Tuesday, September 5, 2017

Focus On Who Students Are Becoming, Not Just Who They Are Right Now

I'm thankful I don't always get what I deserve. Sometimes maybe I've gotten worse, but far more often I've been blessed far beyond what I merited. It's because people believed in me even when I didn't have a clue. And the people who believed in me had a great influence on me.

As educators, we are working with immature human beings. They are kids. Of course, there are plenty of adults who still haven't matured, but that's what we're trying to avoid. We want to help students develop into mature, responsible grownups.

But it can be very challenging. As a teacher, you know you will be mistreated. It's just part of working in a school with kids who bring all their junk with them each day. We should also remember we're bringing our fair share of junk too.

Students are going to challenge your kindness. They aren't always going to appreciate your offers of help. They don't always respond the way we would like them to. And that's why it's important to keep a long-term perspective. Today may have been a really bad day. But let's make sure we have a fresh start tomorrow.

Let's focus on who students are becoming, not just who they are right now. The temptation is to treat students as they deserve. 

I'll treat them with dignity when they act with dignity. I'll show respect when they earn it. I'll show them kindness and help them when they live up to my expectations.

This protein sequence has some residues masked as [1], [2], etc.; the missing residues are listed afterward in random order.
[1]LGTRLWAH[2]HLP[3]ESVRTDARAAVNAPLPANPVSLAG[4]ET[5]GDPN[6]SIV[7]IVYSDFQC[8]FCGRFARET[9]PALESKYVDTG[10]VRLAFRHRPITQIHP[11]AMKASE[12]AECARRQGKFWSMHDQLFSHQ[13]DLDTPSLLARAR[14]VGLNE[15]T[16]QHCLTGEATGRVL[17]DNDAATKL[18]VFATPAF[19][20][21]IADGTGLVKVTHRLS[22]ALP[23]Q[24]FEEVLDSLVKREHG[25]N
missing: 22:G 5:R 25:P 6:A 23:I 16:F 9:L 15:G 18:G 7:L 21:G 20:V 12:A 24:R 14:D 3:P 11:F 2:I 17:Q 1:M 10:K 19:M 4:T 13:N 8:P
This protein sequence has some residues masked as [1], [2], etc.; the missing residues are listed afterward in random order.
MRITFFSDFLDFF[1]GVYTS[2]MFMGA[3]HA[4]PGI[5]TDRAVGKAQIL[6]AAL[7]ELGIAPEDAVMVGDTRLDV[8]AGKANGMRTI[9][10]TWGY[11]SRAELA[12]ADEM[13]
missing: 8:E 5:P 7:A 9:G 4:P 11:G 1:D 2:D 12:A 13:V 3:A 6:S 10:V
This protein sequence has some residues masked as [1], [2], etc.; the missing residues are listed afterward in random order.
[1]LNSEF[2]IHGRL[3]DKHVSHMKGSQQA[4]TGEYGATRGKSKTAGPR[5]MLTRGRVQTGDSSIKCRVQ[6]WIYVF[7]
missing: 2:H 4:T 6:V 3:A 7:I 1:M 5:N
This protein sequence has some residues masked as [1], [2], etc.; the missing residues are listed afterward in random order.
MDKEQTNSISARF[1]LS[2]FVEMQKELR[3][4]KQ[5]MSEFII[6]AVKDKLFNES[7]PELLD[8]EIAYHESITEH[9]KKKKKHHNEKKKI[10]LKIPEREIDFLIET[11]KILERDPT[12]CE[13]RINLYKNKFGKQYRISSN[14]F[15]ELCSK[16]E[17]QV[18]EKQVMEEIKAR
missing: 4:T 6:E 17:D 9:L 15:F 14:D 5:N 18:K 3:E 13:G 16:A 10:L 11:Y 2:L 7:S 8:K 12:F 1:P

But what if we tried a different approach? What if we extend grace and treat them better than they deserve? What if we focused on showing them we believe in them? Why not try something different?

Today, as I was greeting kids coming into school, I got a good morning high five from a student who has been less than respectful to me this year. I was shocked. More than once, I've thought about directly addressing some of the passive-aggressive behaviors I've felt from the student. 

And that would've been a perfectly appropriate response. In fact, I think some teachers probably need to be more assertive in setting boundaries and communicating expectations. I never want to condone bad behavior. Accountability is important, but the most important thing is growth. Sometimes growth comes from giving someone space to grow.

So in this case, I decided to just continue being nice. I decided to keep smiling, saying hello, and brushing off the subtle offenses. I decided to treat the student with the most care and concern I could muster. And maybe it's working? The high five this morning was a good sign. But only time will tell.

When you extend grace, it can turn a heart around. Instead of allowing a student to create an adversarial relationship, refuse to be part of that. Continue with kindness.

How will you interact with your students? Will you treat them as they deserve? Or will you treat them like they might just change the world someday? I want to hear from you. Leave a comment below or respond on Twitter or Facebook.

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